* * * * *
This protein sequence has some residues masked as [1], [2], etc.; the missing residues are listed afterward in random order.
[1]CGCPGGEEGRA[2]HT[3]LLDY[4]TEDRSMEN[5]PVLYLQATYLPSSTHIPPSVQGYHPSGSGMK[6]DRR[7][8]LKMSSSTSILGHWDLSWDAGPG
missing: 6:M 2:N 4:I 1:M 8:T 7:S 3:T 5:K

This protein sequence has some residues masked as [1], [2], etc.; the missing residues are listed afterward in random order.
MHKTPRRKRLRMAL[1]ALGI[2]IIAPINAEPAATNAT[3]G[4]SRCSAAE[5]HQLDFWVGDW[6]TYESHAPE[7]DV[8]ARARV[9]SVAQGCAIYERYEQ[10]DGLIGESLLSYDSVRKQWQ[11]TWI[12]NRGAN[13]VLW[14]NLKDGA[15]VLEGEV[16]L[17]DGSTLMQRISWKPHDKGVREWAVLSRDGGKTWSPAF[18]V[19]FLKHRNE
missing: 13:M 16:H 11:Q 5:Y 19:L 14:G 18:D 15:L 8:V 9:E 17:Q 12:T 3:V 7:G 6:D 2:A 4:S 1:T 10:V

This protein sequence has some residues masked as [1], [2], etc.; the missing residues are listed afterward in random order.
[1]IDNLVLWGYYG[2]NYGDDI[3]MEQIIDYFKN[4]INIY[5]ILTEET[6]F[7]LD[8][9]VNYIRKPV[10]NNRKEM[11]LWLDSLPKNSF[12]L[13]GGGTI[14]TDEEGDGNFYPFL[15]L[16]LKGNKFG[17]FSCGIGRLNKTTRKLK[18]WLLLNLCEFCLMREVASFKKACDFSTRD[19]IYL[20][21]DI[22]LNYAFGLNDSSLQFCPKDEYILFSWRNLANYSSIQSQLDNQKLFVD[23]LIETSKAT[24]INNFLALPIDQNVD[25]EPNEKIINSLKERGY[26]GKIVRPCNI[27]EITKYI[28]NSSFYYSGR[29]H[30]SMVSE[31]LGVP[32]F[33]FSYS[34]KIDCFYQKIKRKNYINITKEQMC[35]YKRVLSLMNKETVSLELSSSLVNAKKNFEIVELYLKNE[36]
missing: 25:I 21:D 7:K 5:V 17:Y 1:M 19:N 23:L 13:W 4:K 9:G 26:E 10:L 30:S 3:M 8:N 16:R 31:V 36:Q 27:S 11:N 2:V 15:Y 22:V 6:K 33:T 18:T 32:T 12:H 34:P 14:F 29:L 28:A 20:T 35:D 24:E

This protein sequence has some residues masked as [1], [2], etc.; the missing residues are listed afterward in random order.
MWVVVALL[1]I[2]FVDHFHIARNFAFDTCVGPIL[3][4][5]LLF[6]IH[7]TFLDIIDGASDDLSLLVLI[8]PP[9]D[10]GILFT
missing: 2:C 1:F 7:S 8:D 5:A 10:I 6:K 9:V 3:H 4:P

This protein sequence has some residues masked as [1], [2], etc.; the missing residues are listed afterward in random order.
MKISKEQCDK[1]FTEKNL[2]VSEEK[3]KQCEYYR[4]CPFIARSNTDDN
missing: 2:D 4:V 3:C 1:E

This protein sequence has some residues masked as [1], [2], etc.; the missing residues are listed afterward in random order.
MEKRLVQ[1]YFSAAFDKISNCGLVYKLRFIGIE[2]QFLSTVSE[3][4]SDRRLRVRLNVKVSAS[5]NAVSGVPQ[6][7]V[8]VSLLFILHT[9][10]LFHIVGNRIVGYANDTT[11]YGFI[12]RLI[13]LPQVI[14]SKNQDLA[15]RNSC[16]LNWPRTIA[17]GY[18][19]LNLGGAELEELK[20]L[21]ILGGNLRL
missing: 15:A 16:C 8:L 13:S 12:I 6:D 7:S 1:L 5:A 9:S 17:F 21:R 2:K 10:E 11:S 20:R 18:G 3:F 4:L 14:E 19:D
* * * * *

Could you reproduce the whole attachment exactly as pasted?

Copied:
This protein sequence has some residues masked as [1], [2], etc.; the missing residues are listed afterward in random order.
[1]CGCPGGEEGRA[2]HT[3]LLDY[4]TEDRSMEN[5]PVLYLQATYLPSSTHIPPSVQGYHPSGSGMK[6]DRR[7][8]LKMSSSTSILGHWDLSWDAGPG
missing: 6:M 2:N 4:I 1:M 8:T 7:S 3:T 5:K

This protein sequence has some residues masked as [1], [2], etc.; the missing residues are listed afterward in random order.
MHKTPRRKRLRMAL[1]ALGI[2]IIAPINAEPAATNAT[3]G[4]SRCSAAE[5]HQLDFWVGDW[6]TYESHAPE[7]DV[8]ARARV[9]SVAQGCAIYERYEQ[10]DGLIGESLLSYDSVRKQWQ[11]TWI[12]NRGAN[13]VLW[14]NLKDGA[15]VLEGEV[16]L[17]DGSTLMQRISWKPHDKGVREWAVLSRDGGKTWSPAF[18]V[19]FLKHRNE
missing: 13:M 16:H 11:Q 5:Y 19:L 14:G 18:D 15:L 8:V 9:E 17:Q 12:T 3:V 7:G 6:D 2:A 4:S 1:T 10:V

This protein sequence has some residues masked as [1], [2], etc.; the missing residues are listed afterward in random order.
[1]IDNLVLWGYYG[2]NYGDDI[3]MEQIIDYFKN[4]INIY[5]ILTEET[6]F[7]LD[8][9]VNYIRKPV[10]NNRKEM[11]LWLDSLPKNSF[12]L[13]GGGTI[14]TDEEGDGNFYPFL[15]L[16]LKGNKFG[17]FSCGIGRLNKTTRKLK[18]WLLLNLCEFCLMREVASFKKACDFSTRD[19]IYL[20][21]DI[22]LNYAFGLNDSSLQFCPKDEYILFSWRNLANYSSIQSQLDNQKLFVD[23]LIETSKAT[24]INNFLALPIDQNVD[25]EPNEKIINSLKERGY[26]GKIVRPCNI[27]EITKYI[28]NSSFYYSGR[29]H[30]SMVSE[31]LGVP[32]F[33]FSYS[34]KIDCFYQKIKRKNYINITKEQMC[35]YKRVLSLMNKETVSLELSSSLVNAKKNFEIVELYLKNE[36]
missing: 25:I 21:D 7:K 5:V 17:Y 1:M 19:N 23:L 13:W 4:K 9:G 26:E 10:L 30:S 3:M 8:N 16:R 31:V 36:Q 27:S 11:N 2:V 15:Y 22:V 6:K 33:T 18:T 32:T 12:H 34:P 14:F 29:L 28:A 20:T 35:D 24:E

This protein sequence has some residues masked as [1], [2], etc.; the missing residues are listed afterward in random order.
MWVVVALL[1]I[2]FVDHFHIARNFAFDTCVGPIL[3][4][5]LLF[6]IH[7]TFLDIIDGASDDLSLLVLI[8]PP[9]D[10]GILFT
missing: 2:C 1:F 7:S 8:D 5:A 10:I 6:K 9:V 3:H 4:P

This protein sequence has some residues masked as [1], [2], etc.; the missing residues are listed afterward in random order.
MKISKEQCDK[1]FTEKNL[2]VSEEK[3]KQCEYYR[4]CPFIARSNTDDN
missing: 2:D 4:V 3:C 1:E

This protein sequence has some residues masked as [1], [2], etc.; the missing residues are listed afterward in random order.
MEKRLVQ[1]YFSAAFDKISNCGLVYKLRFIGIE[2]QFLSTVSE[3][4]SDRRLRVRLNVKVSAS[5]NAVSGVPQ[6][7]V[8]VSLLFILHT[9][10]LFHIVGNRIVGYANDTT[11]YGFI[12]RLI[13]LPQVI[14]SKNQDLA[15]RNSC[16]LNWPRTIA[17]GY[18][19]LNLGGAELEELK[20]L[21]ILGGNLRL
missing: 15:A 16:C 8:L 13:S 12:I 6:D 7:S 1:L 5:A 9:S 17:F 21:R 2:K 10:E 11:S 20:R 18:G 3:F 4:L 14:E 19:D